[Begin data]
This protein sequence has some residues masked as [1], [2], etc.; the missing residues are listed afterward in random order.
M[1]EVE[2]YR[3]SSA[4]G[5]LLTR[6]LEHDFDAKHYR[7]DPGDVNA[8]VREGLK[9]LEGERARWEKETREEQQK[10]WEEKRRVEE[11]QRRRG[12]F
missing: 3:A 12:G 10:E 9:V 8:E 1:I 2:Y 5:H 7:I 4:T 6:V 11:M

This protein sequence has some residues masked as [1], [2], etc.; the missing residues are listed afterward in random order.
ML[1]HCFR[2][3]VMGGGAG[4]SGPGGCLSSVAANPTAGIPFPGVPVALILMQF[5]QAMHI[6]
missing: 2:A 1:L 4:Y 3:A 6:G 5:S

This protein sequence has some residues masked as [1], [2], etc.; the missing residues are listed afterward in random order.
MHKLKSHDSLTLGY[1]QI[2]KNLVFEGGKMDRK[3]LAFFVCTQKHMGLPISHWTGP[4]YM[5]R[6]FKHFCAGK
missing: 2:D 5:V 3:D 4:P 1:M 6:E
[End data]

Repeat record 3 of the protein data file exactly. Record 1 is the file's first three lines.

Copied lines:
This protein sequence has some residues masked as [1], [2], etc.; the missing residues are listed afterward in random order.
MHKLKSHDSLTLGY[1]QI[2]KNLVFEGGKMDRK[3]LAFFVCTQKHMGLPISHWTGP[4]YM[5]R[6]FKHFCAGK
missing: 2:D 5:V 3:D 4:P 1:M 6:E